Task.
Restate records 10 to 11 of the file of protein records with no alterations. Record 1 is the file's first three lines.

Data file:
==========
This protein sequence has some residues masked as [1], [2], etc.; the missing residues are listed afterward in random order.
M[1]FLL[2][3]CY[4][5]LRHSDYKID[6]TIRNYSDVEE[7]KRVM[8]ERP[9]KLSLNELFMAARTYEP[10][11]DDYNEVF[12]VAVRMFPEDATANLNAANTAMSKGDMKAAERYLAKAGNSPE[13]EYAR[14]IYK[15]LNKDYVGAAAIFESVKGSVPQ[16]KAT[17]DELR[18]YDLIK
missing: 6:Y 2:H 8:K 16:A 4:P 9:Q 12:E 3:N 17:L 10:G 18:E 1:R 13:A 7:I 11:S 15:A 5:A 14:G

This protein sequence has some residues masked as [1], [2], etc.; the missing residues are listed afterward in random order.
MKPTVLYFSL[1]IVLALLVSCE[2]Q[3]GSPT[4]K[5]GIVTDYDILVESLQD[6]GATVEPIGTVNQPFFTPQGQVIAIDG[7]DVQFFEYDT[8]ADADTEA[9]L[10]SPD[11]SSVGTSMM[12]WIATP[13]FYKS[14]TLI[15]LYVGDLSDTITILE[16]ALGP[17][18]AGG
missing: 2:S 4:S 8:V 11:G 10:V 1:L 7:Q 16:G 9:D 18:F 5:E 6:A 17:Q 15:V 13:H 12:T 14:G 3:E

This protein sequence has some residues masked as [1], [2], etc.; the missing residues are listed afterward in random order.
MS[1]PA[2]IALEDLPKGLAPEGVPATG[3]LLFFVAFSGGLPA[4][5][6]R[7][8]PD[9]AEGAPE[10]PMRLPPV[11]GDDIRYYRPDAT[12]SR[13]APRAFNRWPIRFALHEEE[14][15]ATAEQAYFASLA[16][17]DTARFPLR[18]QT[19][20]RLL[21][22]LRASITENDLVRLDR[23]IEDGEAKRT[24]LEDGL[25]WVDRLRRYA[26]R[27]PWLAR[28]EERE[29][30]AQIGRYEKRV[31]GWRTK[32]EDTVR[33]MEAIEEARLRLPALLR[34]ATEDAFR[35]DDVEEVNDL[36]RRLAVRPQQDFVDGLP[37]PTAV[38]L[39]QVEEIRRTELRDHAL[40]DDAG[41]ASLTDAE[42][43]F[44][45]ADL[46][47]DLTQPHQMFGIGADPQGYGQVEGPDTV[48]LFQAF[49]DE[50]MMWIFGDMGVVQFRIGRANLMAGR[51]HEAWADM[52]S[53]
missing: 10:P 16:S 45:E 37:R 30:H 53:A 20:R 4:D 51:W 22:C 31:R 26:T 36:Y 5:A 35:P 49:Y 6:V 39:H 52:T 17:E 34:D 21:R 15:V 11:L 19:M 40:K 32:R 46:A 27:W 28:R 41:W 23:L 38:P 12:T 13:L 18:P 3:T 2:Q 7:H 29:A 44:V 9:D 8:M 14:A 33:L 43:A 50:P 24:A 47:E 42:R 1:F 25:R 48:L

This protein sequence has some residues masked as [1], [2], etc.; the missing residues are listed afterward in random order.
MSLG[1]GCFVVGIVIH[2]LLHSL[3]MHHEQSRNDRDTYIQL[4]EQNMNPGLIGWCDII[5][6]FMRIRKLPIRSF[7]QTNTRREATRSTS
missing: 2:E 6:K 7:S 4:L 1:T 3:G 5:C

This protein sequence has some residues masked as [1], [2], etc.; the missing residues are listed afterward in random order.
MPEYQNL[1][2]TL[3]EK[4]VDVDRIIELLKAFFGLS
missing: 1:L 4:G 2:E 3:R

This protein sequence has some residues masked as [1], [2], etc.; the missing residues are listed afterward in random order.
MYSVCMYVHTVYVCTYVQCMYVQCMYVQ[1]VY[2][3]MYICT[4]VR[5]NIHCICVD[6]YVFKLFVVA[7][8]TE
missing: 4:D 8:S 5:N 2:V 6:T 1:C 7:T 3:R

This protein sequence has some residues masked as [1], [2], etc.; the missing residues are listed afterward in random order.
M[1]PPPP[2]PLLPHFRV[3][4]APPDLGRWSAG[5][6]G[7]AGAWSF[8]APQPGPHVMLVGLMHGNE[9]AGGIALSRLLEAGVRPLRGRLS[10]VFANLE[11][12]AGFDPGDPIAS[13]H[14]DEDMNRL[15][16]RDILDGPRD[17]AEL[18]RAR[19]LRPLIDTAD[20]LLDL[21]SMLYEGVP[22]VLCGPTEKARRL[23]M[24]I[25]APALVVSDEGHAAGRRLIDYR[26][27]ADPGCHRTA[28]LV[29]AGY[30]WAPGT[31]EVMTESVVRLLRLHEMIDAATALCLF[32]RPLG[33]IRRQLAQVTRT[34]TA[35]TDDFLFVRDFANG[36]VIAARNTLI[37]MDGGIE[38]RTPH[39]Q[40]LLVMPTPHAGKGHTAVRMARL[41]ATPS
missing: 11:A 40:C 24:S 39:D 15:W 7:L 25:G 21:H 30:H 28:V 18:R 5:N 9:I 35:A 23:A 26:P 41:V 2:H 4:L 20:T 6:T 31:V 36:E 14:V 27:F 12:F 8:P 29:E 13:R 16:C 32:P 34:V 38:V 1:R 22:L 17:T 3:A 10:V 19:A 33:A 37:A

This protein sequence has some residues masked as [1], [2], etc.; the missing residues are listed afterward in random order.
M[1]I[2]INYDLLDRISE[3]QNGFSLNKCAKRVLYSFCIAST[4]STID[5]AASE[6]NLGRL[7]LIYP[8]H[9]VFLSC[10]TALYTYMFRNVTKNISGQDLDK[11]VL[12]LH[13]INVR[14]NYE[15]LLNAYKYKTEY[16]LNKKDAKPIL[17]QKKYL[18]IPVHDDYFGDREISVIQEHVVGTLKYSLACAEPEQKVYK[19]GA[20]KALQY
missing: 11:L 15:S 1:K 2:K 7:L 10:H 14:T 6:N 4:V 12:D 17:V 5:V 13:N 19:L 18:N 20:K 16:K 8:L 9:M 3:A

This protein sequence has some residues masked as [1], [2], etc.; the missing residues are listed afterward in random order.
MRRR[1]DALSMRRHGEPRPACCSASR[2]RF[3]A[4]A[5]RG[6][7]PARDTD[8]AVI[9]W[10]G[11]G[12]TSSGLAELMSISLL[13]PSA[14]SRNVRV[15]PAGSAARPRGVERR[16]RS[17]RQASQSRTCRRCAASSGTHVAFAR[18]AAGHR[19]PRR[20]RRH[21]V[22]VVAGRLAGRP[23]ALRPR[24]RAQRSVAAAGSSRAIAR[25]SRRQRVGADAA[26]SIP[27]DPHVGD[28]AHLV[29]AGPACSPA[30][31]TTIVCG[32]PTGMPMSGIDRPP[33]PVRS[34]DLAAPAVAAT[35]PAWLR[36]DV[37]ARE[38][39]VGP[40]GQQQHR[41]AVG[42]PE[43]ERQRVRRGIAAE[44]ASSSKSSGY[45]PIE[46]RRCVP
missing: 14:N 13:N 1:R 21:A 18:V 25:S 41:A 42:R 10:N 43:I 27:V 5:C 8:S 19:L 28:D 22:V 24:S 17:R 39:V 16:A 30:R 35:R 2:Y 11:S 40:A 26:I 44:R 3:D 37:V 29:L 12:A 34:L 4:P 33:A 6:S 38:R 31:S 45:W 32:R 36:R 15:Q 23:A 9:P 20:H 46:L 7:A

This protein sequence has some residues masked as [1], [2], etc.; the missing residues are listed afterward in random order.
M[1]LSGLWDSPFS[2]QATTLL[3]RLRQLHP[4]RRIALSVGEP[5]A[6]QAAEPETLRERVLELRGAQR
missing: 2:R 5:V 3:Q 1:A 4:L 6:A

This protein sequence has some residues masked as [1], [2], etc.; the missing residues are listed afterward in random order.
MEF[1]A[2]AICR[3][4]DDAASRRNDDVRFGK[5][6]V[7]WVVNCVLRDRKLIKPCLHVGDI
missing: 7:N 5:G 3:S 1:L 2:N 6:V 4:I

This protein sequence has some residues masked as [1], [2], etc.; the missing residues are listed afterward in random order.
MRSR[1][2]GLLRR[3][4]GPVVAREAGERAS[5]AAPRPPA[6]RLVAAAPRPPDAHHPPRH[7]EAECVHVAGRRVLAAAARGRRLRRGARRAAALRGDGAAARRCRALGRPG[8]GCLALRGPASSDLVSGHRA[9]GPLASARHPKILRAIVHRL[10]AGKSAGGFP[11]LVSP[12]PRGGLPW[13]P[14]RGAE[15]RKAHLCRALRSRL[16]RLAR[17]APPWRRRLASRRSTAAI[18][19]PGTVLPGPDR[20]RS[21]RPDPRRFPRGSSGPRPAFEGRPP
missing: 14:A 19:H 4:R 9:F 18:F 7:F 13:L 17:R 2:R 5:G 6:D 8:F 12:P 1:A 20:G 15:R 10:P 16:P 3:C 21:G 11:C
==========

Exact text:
This protein sequence has some residues masked as [1], [2], etc.; the missing residues are listed afterward in random order.
M[1]LSGLWDSPFS[2]QATTLL[3]RLRQLHP[4]RRIALSVGEP[5]A[6]QAAEPETLRERVLELRGAQR
missing: 2:R 5:V 3:Q 1:A 4:L 6:A

This protein sequence has some residues masked as [1], [2], etc.; the missing residues are listed afterward in random order.
MEF[1]A[2]AICR[3][4]DDAASRRNDDVRFGK[5][6]V[7]WVVNCVLRDRKLIKPCLHVGDI
missing: 7:N 5:G 3:S 1:L 2:N 6:V 4:I